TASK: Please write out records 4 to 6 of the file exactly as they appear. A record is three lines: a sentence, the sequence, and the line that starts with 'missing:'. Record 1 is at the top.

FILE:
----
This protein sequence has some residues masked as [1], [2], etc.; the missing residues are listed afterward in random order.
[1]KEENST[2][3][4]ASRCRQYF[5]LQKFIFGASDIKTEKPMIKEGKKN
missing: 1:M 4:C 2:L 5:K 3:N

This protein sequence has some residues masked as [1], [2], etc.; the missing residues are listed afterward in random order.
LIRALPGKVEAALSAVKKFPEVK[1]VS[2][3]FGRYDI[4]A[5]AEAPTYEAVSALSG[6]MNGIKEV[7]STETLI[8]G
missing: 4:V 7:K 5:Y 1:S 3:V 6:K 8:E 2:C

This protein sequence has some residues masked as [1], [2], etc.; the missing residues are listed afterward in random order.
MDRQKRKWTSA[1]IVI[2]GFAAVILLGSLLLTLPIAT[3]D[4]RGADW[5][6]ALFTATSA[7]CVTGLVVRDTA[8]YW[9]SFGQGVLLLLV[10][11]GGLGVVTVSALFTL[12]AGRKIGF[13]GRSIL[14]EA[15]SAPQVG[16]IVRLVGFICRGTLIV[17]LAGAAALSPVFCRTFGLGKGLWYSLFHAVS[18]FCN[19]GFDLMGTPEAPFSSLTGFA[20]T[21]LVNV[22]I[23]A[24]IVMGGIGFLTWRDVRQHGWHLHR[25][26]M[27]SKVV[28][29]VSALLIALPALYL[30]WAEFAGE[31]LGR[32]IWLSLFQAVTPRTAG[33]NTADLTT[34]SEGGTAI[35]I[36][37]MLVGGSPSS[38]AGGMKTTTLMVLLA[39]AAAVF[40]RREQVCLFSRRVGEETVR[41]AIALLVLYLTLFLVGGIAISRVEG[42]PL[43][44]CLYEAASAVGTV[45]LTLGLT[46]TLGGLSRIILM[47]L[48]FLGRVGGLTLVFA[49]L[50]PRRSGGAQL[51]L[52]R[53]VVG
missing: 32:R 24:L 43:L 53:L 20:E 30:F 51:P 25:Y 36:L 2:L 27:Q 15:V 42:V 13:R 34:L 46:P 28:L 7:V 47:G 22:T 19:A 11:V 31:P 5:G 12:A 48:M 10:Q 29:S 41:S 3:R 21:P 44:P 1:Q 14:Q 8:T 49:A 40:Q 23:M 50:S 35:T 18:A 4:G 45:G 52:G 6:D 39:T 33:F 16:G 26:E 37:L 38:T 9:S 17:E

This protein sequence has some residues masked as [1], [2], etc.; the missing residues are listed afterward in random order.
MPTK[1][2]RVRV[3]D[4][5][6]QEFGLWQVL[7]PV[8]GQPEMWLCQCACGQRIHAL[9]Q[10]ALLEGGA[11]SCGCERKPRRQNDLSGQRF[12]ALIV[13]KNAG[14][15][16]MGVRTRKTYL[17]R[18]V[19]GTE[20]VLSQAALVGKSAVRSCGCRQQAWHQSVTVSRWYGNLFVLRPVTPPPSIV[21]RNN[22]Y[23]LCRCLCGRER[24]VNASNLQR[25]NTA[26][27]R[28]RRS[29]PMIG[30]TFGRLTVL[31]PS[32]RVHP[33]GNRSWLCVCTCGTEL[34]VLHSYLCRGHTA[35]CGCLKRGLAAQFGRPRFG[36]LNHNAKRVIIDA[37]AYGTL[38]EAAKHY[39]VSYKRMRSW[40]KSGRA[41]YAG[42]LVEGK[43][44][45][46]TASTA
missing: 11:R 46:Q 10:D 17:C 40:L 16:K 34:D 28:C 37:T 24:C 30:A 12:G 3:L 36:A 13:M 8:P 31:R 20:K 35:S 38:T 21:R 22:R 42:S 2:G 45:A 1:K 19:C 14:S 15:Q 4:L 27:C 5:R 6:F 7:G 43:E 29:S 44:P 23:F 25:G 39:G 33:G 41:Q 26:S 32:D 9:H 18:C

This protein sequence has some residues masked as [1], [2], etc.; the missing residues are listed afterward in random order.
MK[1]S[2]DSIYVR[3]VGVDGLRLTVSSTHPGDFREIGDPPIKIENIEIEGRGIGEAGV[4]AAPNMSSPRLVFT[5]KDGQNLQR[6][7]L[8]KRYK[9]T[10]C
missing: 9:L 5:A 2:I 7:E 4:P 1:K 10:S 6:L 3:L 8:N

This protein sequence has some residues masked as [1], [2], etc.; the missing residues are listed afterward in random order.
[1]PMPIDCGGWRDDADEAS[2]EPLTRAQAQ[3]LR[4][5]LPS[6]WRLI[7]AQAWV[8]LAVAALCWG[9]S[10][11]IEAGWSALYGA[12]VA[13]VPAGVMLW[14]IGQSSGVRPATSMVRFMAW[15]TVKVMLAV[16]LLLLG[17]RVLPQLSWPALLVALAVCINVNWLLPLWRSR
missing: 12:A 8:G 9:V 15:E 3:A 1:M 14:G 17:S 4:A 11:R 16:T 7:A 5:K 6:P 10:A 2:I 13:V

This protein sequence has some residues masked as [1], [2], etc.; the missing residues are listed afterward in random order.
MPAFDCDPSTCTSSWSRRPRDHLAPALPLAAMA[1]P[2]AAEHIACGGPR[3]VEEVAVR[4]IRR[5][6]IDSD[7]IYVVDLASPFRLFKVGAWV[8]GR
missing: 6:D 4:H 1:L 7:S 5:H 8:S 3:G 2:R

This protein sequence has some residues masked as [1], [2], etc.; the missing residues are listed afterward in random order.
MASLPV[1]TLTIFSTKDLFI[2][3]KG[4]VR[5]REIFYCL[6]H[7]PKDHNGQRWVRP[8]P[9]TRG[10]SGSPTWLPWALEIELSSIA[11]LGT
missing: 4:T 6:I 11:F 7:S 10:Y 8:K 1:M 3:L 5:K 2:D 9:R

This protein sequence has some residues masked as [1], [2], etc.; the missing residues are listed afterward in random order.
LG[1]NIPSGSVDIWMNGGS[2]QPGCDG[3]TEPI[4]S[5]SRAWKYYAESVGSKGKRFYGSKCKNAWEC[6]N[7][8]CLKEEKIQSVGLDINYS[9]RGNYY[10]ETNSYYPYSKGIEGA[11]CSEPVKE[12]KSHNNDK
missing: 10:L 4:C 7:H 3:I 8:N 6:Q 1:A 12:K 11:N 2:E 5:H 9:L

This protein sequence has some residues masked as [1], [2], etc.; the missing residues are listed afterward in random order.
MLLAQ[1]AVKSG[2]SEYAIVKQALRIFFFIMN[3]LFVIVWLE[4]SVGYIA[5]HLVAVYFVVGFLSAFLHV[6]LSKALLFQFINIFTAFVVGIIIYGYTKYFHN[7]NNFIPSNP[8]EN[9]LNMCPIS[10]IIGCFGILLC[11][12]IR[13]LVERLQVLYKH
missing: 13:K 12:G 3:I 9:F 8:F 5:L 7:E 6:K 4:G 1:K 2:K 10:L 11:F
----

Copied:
This protein sequence has some residues masked as [1], [2], etc.; the missing residues are listed afterward in random order.
MPTK[1][2]RVRV[3]D[4][5][6]QEFGLWQVL[7]PV[8]GQPEMWLCQCACGQRIHAL[9]Q[10]ALLEGGA[11]SCGCERKPRRQNDLSGQRF[12]ALIV[13]KNAG[14][15][16]MGVRTRKTYL[17]R[18]V[19]GTE[20]VLSQAALVGKSAVRSCGCRQQAWHQSVTVSRWYGNLFVLRPVTPPPSIV[21]RNN[22]Y[23]LCRCLCGRER[24]VNASNLQR[25]NTA[26][27]R[28]RRS[29]PMIG[30]TFGRLTVL[31]PS[32]RVHP[33]GNRSWLCVCTCGTEL[34]VLHSYLCRGHTA[35]CGCLKRGLAAQFGRPRFG[36]LNHNAKRVIIDA[37]AYGTL[38]EAAKHY[39]VSYKRMRSW[40]KSGRA[41]YAG[42]LVEGK[43][44][45][46]TASTA
missing: 11:R 46:Q 10:D 17:C 40:L 16:K 34:D 28:C 37:T 24:C 30:A 12:G 3:L 36:A 13:M 8:P 31:R 20:K 35:S 38:T 21:R 22:R 42:S 2:G 45:A 1:K 19:C 14:S 15:Q 4:L 27:C 5:R 6:F 7:G 43:E 29:S 44:P 23:F 25:G 39:G 33:G 41:Q 26:S 32:D 9:H 18:C

This protein sequence has some residues masked as [1], [2], etc.; the missing residues are listed afterward in random order.
MK[1]S[2]DSIYVR[3]VGVDGLRLTVSSTHPGDFREIGDPPIKIENIEIEGRGIGEAGV[4]AAPNMSSPRLVFT[5]KDGQNLQR[6][7]L[8]KRYK[9]T[10]C
missing: 9:L 5:A 2:I 7:E 4:P 1:K 10:S 6:L 3:L 8:N

This protein sequence has some residues masked as [1], [2], etc.; the missing residues are listed afterward in random order.
[1]PMPIDCGGWRDDADEAS[2]EPLTRAQAQ[3]LR[4][5]LPS[6]WRLI[7]AQAWV[8]LAVAALCWG[9]S[10][11]IEAGWSALYGA[12]VA[13]VPAGVMLW[14]IGQSSGVRPATSMVRFMAW[15]TVKVMLAV[16]LLLLG[17]RVLPQLSWPALLVALAVCINVNWLLPLWRSR
missing: 12:A 8:G 9:V 15:E 3:A 1:M 14:G 17:S 4:A 11:R 16:T 7:A 5:K 6:P 10:A 2:I 13:V